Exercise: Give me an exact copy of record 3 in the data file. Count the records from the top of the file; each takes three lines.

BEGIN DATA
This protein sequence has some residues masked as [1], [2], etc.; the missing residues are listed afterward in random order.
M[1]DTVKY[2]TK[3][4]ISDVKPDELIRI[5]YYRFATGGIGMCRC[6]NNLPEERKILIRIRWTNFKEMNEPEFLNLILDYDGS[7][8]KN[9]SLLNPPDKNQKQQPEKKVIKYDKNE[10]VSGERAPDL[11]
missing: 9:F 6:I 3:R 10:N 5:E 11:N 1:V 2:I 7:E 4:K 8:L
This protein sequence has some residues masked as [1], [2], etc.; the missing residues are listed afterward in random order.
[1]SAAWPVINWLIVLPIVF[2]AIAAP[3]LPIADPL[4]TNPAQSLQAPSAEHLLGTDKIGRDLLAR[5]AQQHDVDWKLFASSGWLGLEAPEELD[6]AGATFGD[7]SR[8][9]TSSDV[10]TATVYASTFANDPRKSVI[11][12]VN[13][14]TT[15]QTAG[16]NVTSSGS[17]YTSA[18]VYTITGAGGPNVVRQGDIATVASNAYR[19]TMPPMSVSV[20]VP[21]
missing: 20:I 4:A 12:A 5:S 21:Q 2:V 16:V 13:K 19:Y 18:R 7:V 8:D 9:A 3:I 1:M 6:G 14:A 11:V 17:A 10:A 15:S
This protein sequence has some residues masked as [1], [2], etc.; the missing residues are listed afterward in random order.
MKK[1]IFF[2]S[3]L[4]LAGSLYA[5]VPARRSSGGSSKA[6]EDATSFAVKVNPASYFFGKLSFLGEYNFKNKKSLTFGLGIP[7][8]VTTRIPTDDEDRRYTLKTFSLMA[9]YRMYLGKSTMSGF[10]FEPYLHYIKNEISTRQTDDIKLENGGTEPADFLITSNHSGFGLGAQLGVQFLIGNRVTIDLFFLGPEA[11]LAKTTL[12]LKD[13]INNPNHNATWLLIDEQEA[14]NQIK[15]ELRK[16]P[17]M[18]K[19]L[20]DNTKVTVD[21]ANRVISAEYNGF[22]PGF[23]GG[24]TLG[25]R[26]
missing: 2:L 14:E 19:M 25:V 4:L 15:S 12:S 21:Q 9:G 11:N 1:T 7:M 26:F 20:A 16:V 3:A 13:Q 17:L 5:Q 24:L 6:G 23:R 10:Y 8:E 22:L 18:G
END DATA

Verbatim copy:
This protein sequence has some residues masked as [1], [2], etc.; the missing residues are listed afterward in random order.
MKK[1]IFF[2]S[3]L[4]LAGSLYA[5]VPARRSSGGSSKA[6]EDATSFAVKVNPASYFFGKLSFLGEYNFKNKKSLTFGLGIP[7][8]VTTRIPTDDEDRRYTLKTFSLMA[9]YRMYLGKSTMSGF[10]FEPYLHYIKNEISTRQTDDIKLENGGTEPADFLITSNHSGFGLGAQLGVQFLIGNRVTIDLFFLGPEA[11]LAKTTL[12]LKD[13]INNPNHNATWLLIDEQEA[14]NQIK[15]ELRK[16]P[17]M[18]K[19]L[20]DNTKVTVD[21]ANRVISAEYNGF[22]PGF[23]GG[24]TLG[25]R[26]
missing: 2:L 14:E 19:M 25:V 4:L 15:S 12:S 21:Q 9:G 11:N 1:T 7:M 26:F 20:A 16:V 3:A 13:Q 17:L 5:Q 24:L 6:G 23:R 10:Y 8:E 22:L 18:G